• 08 Hz
          • 16 Hz
          • 32 Hz
        • Velocity – the peak velocity that the chair will reach during each ½ cycle of rotation (½ cycle will consist of an acceleration and deceleration period)
        • Acceleration – the relative speed at which the chair rotates to reach its desired peak velocity at a specific frequency. *Remember, frequency and peak velocity will affect the acceleration (degrees per second^2)*
      • How are we measuring this response?
        Just like with VNG, we are using video goggles to measure this response
      • Three measured parameters during SHA testing
        • VOR Gain – Did the eyes match the magnitude of the physical movement of the chair (equal and opposite 1:1)
        • Phase – Timing relationship between the head rotation and the VOR response
          • Offers great clinical significance – can infer status of compensation
        • Asymmetry – Comparison of the maximum slow phase velocity (SPV) when the patient is rotated clockwise and counterclockwise (aka which directional nystagmus is greater)
      • VOR Suppression: When there is a visual target present during rotation, how much is the patient able to reduce the intensity of their nystagmus?
        *Hint hint* – we should not observe a phase or asymmetry value for this test
  • Video Head Impulse Test (vHIT): An objective evaluation of all six semicircular canals in the high frequency region by fast, brief head thrusts. Quick review of one of Ewald’s Laws: the eyes will move in the plane of the stimulated canal. Given that statement, there are inherit pairs of semicircular canals as a result.
    • Lateral (left and right horizontal canals)
    • LARP (left anterior/right posterior canals)
    • RALP (right anterior/left posterior canals)
    • Overt and Covert saccades: compensatory eye movements detected during testing
      • Overt saccades (I remember overt because the head movement is OVERt)– compensatory eye movements following the completion of the head movement and observable with the naked eye (most associated with uncompensated peripheral impairment)
      • Covert saccades (I remember covert because the head movement COVERtS up the saccade)– compensatory eye movements during the head movement and unobservable with the naked eye (can be indicative of compensation status)
    • Most common measures evaluated are VOR gain and the presence of saccades
  • Vestibular Evoked Myogenic Potential (VEMP): evaluation of the reflexive integrity of the otolith organs. VEMPs not only provide information on otolith function but can also aid in determining third window abnormalities, such as Semicircular Canal Dehiscence (SCD) by measuring the lowest stimulus level at which the reflex is evoked (reflex threshold).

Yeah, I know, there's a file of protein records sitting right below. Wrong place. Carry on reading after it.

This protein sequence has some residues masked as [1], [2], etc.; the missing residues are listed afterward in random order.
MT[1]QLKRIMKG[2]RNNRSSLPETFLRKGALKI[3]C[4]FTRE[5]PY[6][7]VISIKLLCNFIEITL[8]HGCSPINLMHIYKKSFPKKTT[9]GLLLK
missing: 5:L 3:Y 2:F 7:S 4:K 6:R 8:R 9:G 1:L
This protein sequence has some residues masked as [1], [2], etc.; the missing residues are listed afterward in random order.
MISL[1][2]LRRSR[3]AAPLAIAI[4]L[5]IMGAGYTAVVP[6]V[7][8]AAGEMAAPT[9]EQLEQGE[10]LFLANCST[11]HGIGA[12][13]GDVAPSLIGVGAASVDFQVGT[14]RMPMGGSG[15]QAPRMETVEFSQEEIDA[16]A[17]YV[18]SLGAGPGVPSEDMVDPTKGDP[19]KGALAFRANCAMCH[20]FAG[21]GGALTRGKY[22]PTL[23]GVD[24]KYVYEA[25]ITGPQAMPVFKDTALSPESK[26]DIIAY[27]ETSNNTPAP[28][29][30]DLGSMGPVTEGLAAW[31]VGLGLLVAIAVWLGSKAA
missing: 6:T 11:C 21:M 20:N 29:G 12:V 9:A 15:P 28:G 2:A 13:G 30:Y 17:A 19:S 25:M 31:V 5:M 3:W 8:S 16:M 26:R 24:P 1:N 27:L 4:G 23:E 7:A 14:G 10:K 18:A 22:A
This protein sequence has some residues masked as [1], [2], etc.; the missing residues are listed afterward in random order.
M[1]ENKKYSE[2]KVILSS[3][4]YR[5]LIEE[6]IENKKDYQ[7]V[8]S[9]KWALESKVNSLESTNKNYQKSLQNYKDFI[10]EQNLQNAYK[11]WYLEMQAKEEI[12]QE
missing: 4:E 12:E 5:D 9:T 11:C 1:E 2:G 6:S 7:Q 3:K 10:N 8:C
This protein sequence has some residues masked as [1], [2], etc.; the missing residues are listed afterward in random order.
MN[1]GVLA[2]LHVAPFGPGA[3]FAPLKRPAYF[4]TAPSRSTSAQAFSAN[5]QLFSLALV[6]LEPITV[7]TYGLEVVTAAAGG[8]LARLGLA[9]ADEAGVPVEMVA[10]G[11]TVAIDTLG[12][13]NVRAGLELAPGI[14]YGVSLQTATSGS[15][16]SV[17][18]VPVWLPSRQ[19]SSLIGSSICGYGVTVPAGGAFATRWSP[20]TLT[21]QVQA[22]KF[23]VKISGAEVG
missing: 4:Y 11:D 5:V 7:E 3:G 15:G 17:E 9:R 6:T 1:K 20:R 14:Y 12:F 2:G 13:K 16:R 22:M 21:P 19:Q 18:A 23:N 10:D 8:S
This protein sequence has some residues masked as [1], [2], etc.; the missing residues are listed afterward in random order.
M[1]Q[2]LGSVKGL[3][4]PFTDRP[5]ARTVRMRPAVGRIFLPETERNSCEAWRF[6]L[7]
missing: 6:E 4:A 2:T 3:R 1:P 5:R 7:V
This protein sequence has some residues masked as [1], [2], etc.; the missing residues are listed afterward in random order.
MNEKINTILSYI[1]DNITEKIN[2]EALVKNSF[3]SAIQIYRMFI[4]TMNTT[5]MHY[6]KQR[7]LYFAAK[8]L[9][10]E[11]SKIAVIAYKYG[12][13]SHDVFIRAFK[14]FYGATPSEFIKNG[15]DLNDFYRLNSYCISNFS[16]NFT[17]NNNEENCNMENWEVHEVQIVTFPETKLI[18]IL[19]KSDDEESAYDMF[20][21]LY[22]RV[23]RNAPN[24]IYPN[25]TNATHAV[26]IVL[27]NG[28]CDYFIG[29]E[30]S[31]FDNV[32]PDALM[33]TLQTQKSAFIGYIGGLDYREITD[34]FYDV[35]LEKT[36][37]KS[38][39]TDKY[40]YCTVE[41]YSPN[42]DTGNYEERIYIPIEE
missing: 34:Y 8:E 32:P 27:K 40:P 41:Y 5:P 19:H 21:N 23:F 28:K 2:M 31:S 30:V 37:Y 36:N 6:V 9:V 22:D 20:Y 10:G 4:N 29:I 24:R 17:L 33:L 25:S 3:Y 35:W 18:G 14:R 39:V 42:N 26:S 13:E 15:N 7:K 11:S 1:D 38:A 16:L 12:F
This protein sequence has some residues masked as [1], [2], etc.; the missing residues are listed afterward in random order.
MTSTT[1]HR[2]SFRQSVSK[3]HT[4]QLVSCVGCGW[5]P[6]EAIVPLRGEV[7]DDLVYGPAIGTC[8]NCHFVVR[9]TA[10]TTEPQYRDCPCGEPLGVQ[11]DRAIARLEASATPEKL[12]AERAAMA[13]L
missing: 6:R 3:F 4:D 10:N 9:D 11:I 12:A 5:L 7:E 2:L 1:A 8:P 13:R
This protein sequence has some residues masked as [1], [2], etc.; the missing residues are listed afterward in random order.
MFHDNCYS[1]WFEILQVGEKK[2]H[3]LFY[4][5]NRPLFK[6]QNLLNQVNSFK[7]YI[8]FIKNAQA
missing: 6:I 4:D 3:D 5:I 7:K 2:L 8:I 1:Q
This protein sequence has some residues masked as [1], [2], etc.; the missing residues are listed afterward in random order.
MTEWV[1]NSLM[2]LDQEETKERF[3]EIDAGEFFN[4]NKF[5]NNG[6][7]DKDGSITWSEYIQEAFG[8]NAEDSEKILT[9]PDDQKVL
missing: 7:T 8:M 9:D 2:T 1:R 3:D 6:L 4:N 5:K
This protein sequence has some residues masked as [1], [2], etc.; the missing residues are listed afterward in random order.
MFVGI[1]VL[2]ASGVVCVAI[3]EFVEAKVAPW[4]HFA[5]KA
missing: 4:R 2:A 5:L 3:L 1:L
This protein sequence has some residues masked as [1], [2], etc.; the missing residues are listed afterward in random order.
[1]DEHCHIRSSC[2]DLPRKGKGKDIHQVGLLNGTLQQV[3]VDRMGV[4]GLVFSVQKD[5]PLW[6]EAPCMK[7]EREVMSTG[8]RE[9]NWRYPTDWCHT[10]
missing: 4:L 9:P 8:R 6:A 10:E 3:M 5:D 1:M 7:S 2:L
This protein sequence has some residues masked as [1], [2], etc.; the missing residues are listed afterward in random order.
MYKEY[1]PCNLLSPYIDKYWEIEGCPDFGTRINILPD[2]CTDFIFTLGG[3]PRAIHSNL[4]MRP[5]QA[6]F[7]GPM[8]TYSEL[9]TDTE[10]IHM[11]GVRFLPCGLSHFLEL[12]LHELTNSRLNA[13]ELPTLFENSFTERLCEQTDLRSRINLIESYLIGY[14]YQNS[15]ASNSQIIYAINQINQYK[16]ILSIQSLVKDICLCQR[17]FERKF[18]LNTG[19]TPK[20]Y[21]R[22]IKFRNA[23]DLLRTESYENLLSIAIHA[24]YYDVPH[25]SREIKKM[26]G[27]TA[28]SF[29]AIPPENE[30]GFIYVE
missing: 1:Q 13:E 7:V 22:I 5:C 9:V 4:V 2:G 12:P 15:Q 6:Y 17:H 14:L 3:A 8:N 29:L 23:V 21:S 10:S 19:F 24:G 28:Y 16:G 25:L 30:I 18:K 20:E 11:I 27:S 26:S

• Cervical VEMP (cVEMP) – a measure of the saccular and inferior vestibular nerve function. This ipsilateral response measures momentary decreases in the contraction of the Sternocleidomastoid (SCM) muscle through the vestibulocollic reflex by physical activation of the saccule via sound pressure (air or bone conduction)
    • Ocular VEMP (oVEMP) – a measure of the utricular and superior vestibular nerve function. This contralateral response measures momentary increases in contraction of the inferior oblique muscle by physical activation of the utricle via sound pressure

Other tests you may want to consider provides information regarding the patient’s overall function include:

  • Computerized Dynamic Posturography (CDP):
    • Sensory Organization Test (SOT)
    • Motor Control Test (MCT)
    • Adaptation test (ADT)

Although this is not a comprehensive list of every possible vestibular test, we hope this general overview of the most common measures is of use to you in your clinical rotations. In our next post, we will discuss some common vestibular disorders and how a patient may present their symptoms to you.

Daniel J. Romero, AuD is currently working on his PhD degree with an emphasis in vestibular science at James Madison University. He obtained his Doctor of Audiology degree from Northern Illinois University in 2018. His interests include vestibular assessment and management, vestibular perception, and auditory and vestibular evoked potentials.

Liz Marler, BA is a fourth-year from Purdue University completing her externship at the Mayo Clinic in Phoenix, AZ. She is currently serving as the President of the SAA. Her interests include vestibular and electrophysiology.

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1 thought on “The Dizzy Patient: Objective Measures of the Vestibular System

  1. I am in the middle of my externship and have been wanting to make a clear cut guide like this one. This will help me so much. Thank you for writing up such a great vestib test review!

    Liked by 1 person